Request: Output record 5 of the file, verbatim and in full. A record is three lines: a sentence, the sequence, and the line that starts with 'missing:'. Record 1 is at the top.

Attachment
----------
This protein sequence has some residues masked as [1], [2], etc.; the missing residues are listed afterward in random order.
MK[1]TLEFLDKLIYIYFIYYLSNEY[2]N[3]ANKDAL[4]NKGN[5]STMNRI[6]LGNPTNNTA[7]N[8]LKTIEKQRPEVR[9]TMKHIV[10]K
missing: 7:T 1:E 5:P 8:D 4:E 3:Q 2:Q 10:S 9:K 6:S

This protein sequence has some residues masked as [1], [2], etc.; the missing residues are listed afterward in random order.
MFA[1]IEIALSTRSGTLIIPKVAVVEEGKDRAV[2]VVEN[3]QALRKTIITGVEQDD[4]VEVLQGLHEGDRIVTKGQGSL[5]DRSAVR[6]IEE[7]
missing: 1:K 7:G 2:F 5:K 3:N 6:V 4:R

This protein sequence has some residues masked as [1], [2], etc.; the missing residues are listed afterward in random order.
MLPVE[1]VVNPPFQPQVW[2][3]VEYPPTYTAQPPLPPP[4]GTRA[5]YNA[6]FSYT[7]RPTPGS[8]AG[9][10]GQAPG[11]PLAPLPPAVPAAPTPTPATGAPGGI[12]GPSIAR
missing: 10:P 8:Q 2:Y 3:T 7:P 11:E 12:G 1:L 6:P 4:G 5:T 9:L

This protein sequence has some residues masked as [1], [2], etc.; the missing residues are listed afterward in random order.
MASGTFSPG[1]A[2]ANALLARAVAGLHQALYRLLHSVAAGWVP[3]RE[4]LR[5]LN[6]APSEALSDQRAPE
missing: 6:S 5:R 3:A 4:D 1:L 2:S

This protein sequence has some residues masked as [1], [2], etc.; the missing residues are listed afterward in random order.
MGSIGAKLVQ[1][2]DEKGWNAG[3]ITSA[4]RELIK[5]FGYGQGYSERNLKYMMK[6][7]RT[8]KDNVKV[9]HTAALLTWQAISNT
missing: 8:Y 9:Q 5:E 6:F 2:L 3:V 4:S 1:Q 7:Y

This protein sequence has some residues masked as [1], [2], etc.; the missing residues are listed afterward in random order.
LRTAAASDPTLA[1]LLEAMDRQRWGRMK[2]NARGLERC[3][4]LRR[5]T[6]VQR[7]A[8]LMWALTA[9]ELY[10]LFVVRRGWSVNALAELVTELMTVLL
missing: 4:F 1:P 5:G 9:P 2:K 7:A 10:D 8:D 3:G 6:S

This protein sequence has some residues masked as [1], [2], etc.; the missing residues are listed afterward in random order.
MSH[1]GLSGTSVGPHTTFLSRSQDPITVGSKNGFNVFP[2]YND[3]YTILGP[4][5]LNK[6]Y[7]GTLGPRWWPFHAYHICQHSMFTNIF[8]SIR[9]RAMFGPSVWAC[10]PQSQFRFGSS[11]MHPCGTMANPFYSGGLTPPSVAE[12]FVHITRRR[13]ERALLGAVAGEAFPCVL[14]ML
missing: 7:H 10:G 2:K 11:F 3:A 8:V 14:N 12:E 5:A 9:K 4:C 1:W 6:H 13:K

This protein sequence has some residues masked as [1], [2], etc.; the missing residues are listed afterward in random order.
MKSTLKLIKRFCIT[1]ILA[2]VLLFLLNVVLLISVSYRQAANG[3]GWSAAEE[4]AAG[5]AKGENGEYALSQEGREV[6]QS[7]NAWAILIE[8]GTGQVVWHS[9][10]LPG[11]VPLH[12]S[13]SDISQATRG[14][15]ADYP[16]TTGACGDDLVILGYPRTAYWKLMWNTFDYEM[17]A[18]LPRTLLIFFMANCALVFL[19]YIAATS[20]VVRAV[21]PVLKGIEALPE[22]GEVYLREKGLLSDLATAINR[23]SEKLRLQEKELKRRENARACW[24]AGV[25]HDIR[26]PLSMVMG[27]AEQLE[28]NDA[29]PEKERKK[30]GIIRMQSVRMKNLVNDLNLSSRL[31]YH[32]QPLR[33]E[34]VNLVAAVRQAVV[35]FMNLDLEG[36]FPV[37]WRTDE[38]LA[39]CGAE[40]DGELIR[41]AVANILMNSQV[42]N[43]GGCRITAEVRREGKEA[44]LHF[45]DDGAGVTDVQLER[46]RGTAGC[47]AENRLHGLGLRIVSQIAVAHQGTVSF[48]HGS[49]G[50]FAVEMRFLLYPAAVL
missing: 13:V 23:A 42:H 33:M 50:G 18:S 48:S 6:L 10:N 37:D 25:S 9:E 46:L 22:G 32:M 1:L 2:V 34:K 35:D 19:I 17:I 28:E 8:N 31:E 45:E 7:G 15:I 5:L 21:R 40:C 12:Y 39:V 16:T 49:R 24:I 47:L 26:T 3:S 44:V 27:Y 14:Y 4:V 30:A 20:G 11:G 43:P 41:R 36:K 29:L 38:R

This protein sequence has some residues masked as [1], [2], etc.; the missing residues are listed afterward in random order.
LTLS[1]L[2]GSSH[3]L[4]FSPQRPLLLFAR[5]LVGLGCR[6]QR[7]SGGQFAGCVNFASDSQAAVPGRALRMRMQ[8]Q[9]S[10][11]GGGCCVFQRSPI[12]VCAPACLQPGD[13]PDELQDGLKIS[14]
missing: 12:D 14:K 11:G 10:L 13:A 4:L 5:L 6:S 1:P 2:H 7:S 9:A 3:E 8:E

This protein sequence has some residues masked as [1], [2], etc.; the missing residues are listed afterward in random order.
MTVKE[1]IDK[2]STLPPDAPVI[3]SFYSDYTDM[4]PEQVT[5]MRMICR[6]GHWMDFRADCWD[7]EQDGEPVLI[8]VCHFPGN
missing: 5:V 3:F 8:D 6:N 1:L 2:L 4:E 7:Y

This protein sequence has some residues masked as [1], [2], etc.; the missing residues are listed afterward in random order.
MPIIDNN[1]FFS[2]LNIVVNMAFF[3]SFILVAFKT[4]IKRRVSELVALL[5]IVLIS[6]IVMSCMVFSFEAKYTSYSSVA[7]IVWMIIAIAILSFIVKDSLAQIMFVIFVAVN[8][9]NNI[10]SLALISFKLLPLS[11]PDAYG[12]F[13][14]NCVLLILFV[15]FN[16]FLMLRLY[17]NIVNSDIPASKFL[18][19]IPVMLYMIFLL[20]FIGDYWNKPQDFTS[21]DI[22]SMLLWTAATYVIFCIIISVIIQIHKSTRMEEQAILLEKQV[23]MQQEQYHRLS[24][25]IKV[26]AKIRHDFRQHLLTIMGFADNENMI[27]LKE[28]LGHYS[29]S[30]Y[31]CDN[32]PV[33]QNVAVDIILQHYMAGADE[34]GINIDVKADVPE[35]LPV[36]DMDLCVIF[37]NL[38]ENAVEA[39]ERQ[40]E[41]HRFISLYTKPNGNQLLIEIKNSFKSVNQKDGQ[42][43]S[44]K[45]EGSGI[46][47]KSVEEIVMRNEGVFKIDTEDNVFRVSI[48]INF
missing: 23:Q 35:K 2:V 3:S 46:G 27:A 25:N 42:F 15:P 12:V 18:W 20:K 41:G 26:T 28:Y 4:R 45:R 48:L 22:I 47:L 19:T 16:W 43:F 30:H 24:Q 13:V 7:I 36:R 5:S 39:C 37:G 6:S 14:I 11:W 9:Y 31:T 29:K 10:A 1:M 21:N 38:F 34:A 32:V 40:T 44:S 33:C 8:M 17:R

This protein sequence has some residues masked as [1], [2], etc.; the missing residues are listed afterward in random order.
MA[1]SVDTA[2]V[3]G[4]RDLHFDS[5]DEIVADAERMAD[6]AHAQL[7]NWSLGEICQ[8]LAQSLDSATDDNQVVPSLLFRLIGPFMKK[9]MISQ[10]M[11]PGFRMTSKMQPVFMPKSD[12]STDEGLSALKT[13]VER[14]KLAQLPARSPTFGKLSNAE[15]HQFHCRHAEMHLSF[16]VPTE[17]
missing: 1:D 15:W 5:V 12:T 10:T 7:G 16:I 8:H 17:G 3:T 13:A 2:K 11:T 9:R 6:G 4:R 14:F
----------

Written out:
This protein sequence has some residues masked as [1], [2], etc.; the missing residues are listed afterward in random order.
MGSIGAKLVQ[1][2]DEKGWNAG[3]ITSA[4]RELIK[5]FGYGQGYSERNLKYMMK[6][7]RT[8]KDNVKV[9]HTAALLTWQAISNT
missing: 8:Y 9:Q 5:E 6:F 2:L 3:V 4:S 1:Q 7:Y